Every woman who’s ever been pregnant knows that your “estimated due date” is the most important date in your life for a while. It’s the date you put in your calendar. It’s the date you look forward to for nine months. It’s the date you tell people about for so long. But did you know only about 4% of babies arrive on their due date?
In this post I want to take a look at the reliability of due dates and why so many care providers suggest unnecessary inductions based around these dates. We tend to rely on these dates as an exact science and expect our babies to arrive right on time. Believe me, I understand – I carried my son to 41 weeks and I’m not gonna say it was easy, but there’s more to consider.
When we are given a due date, the thing we really need to focus on is that it’s an ESTIMATE. It’s not a given and it’s certainly not set in stone. Your baby is going to show up whenever he or she pleases and there’s really no planning for that. The average gestation for a first time baby is 41 weeks and 1 day. So if your care provider suggests induction at 41 weeks, you aren’t even allowing your body to get to the average!
Many care providers will figure out your due date based on your LMP (last menstrual period). We all know that every woman’s cycle is different. Length of a cycle and date of ovulation can vary by several days, which could drastically affect your due date. With my first pregnancy, my due date changed by almost a month after our first ultrasound. There are so many factors to consider and it’s important to keep all these things in mind when you’re given that date.
So why do 41% of women find themselves dealing with a care provider who tries to push an induction for a non-medical reason?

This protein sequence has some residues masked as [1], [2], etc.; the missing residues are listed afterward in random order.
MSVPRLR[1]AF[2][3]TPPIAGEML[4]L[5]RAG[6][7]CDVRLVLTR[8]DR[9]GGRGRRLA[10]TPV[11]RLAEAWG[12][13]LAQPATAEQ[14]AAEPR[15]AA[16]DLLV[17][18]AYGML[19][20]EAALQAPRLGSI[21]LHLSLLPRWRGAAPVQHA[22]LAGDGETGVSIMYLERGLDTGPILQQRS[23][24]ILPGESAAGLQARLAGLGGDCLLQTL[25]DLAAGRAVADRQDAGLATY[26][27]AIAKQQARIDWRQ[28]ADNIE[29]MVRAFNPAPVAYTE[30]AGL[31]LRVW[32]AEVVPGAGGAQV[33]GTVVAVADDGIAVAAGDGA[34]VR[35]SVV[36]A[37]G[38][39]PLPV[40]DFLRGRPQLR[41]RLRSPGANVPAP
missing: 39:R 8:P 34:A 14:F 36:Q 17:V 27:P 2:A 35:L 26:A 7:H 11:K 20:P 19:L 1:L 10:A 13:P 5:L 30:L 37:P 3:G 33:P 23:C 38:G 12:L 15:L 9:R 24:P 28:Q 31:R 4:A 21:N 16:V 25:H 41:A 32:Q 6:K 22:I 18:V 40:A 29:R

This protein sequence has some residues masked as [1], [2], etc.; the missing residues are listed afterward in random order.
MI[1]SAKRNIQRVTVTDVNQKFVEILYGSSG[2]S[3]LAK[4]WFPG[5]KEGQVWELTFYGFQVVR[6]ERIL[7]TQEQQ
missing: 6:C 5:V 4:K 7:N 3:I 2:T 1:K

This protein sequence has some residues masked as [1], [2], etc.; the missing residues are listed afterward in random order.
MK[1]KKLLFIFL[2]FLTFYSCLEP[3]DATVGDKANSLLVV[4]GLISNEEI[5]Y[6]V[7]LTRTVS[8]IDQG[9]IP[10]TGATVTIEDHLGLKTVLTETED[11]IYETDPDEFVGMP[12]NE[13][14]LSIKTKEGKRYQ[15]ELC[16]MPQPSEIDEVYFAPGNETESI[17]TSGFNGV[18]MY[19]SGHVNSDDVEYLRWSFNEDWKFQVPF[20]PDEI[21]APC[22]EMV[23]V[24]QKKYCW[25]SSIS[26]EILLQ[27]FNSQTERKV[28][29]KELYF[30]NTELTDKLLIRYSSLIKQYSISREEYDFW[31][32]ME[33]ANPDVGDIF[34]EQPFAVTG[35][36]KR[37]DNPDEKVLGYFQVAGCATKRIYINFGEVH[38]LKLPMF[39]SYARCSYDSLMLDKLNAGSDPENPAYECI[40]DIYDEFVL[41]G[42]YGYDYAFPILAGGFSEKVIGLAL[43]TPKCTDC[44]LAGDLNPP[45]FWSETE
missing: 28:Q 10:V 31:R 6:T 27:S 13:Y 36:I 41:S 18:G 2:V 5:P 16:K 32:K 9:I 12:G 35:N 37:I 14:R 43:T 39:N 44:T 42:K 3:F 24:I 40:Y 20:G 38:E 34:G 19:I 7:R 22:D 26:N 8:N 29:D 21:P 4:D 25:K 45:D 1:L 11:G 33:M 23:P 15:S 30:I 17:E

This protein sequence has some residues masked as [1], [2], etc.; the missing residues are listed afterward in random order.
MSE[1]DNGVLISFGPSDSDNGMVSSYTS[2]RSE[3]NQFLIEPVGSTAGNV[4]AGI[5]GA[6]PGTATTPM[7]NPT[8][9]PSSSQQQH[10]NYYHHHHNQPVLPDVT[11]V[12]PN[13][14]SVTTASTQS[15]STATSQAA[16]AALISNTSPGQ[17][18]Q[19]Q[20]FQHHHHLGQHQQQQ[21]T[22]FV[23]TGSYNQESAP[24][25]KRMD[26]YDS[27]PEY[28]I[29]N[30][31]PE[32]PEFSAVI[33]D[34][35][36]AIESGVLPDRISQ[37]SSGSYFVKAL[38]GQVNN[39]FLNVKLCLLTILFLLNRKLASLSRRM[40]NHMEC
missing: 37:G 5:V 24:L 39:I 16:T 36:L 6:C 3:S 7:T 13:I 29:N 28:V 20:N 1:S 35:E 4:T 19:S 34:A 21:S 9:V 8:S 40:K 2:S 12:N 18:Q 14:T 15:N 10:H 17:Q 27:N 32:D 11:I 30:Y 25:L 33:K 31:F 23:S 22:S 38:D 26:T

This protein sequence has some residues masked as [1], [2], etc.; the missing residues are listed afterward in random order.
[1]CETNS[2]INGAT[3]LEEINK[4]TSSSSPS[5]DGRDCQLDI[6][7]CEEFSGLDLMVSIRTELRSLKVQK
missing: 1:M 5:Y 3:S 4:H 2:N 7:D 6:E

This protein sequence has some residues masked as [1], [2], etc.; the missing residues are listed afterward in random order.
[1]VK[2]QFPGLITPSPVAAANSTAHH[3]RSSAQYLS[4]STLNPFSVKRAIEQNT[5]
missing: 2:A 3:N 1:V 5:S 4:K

If we take our due dates too seriously, it may be tempting to have an elective induction once we’ve gone past it. The struggle is REAL at the end of a pregnancy and we mommas just want to meet our little ones!As I type this, I’m 38 weeks pregnant and impatiently waiting to meet my baby, so I promise I get it! But, we need to consider the risks of induction:
You will quickly learn as a mother that almost nothing is fully in your control. That starts early with when they decide to arrive. No matter how accurate your estimated due date is, your baby makes the ultimate decision of his/her birthday. Plenty of babies are born 3 weeks before their due dates. Plenty of babies arrive 3 weeks past their due dates. Either way can be completely healthy. Basically, your baby doesn’t care about the date you put on your calendar!
It all comes down to this: baby will come at exactly the right time. I hope your babe doesn’t make you wait, but just know that if he/she does, there may be a reason. Your due date could be a bit off and baby needs more time to grow. Those last weeks are essential for healthy living in the “outside” world. Don’t underestimate giving him/her a little more time!
If you have questions, please don’t hesitate to reach out to me! Either I can do my best to answer your questions or I can point you in the direction of someone who can! If you’d like to see more research on this subject, check out this very thorough article from Evidence Based Birth.